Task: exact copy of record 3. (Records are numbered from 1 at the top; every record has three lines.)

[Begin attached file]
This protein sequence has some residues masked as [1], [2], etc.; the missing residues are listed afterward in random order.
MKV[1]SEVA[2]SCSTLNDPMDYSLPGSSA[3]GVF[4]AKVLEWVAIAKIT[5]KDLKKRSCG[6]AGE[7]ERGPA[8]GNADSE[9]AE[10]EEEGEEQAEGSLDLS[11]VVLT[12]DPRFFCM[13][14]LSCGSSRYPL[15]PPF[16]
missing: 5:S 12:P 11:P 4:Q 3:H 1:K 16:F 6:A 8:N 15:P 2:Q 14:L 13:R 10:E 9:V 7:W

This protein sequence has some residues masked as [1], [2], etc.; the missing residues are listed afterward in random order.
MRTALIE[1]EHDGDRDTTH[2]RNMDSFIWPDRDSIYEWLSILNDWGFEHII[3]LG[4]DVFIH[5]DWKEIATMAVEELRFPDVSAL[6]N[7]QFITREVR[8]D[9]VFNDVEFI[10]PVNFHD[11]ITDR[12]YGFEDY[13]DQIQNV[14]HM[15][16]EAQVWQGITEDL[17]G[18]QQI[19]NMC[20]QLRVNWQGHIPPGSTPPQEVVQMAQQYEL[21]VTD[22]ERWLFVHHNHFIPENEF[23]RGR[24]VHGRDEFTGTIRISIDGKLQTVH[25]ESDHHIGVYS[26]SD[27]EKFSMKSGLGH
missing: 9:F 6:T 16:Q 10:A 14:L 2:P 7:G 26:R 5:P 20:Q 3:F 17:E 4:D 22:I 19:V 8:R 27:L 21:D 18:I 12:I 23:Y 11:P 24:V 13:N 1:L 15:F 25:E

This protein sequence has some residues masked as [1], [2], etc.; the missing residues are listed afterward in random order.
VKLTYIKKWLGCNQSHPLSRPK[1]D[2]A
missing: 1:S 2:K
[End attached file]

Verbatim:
This protein sequence has some residues masked as [1], [2], etc.; the missing residues are listed afterward in random order.
VKLTYIKKWLGCNQSHPLSRPK[1]D[2]A
missing: 1:S 2:K